Take for instance Buhari’s promise to lift 100 million Nigerians out of poverty in ten years. That promise was made when delivering the 2020 budget to the NASS. He had earlier uttered the fallacious statement during his second inaugural address on May 29, 2019. One would have thought that as President he would have found out how China and India did it. Those two countries managed to grow their economies at over 8 per cent per annum for several decades. They created    millions of new jobs and distributed the aggregate national income more justly.

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By contrast, the Nigerian economy under Buhari had failed in four years to grow by up to 2 per cent. More Nigerians had been driven below the poverty line in his first four years than ever before. So, how could he honestly pledge to lift 10 million out of poverty in 2019 or 2020? As it turned out, we are all living witnesses to the fact that in 2019 and 2020, more Nigerians had joined the dreadful number of those living in extreme poverty. Characteristically, Buhari repeated the same vow when presenting the 2021 budget to the NASS. And, they clapped. All any lawmaker had to do was to review the last five budgets presented by Buhari and they would have known that they were again served a bowl full of illusions.

Annual budgets are promises made by governments to the people. In the 2019 and 2020 budgets, Buhari proposed N10 and N11 trillion respectively. In 2019 less than N5 trillion revenue was collected. Debts piled up. It is now certain that again in 2020 less than N5 trillion would have been collected. More debts will pile up. As we move into the second month of 2021, it is certain that January 2021 revenue will fall far short of what is proposed in the budget. So, the budget is predictably lagging behind from the start. What has been summarised in one paragraph is a series of promises made by Buhari which, at the time they were made, he knew could never be delivered.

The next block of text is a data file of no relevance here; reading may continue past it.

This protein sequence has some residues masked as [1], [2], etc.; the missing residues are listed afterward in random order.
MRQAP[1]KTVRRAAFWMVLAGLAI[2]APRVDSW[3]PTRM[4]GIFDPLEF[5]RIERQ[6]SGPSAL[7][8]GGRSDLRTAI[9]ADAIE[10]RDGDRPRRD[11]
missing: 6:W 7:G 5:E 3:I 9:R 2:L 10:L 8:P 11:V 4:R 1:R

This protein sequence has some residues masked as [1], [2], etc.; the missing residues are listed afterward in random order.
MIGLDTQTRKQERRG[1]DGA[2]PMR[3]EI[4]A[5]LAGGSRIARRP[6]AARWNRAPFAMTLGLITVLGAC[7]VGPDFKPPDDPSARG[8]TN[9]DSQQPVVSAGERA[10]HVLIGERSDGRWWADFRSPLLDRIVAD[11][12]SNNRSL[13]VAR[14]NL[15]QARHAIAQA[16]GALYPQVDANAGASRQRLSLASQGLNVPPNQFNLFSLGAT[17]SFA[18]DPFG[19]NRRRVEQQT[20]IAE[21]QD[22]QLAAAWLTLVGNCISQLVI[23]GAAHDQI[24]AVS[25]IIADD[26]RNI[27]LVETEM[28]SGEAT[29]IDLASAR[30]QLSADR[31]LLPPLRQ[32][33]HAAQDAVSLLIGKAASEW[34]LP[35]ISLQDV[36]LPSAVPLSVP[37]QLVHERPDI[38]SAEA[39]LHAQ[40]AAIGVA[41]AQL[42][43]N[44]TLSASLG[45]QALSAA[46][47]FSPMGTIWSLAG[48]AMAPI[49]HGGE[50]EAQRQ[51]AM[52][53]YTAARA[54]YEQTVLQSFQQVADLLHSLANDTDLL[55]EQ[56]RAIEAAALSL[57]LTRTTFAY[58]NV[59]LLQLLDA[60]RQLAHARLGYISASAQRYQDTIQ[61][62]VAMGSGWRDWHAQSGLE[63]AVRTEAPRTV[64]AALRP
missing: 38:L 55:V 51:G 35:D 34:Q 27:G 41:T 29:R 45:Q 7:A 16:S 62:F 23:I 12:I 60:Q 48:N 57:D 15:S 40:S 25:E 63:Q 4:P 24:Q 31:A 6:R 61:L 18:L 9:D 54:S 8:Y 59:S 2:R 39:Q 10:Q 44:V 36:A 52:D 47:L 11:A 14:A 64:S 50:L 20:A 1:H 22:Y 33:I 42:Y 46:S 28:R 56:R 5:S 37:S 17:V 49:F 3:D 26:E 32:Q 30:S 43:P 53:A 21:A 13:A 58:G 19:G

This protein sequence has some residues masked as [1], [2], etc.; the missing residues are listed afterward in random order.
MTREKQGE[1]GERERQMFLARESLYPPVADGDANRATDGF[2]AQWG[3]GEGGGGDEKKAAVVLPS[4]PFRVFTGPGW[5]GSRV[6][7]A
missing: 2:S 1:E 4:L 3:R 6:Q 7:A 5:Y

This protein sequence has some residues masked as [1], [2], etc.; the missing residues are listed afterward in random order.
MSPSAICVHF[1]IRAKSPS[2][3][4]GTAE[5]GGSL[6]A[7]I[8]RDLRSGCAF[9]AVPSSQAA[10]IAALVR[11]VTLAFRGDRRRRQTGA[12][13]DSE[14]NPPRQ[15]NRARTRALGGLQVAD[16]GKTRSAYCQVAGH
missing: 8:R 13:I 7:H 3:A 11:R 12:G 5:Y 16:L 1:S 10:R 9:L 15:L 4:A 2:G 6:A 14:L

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Buhari could have escaped the self-made trap of serial failed promises if he only he can stop being emotional and become more objective in his decisions. His Ministers and Advisers serve him bogus lies; which he regurgitates without question.

In five years Buhari has only managed to grow the economy by an aggregate of 0.4 per cent.

Per capita income today is less than in 2012.

More farms are now lying uncultivated than any time since 1986.

“FG deficit rises 17% to N4.45trn in 10 months.” News

“Oil export revenue declines 41%.”    News

“Nigeria drops in ranking, now second most corrupt in W’Africa.” News

The lowest number of oil rigs for more than a decade now operate in Nigeria.

Our latest ranking on corruption should constitute a major embarrassment to Buhari. After almost six years in office, the corruption we are now talking about are those of his tenure.

So, let us return to the beginning and Buhari’s statement. The question is: where is the progress Buhari is talking about when the nation is littered with promises like bounced cheques serially issued by the same person?

LAST LINE: President Buhari can generate at least N1 trillion more this year and next if only he and his advisers can think outside their boxes – meaning heads. They should engage others to join the thinking.

 

The post Promises that cannot be kept appeared first on Vanguard News.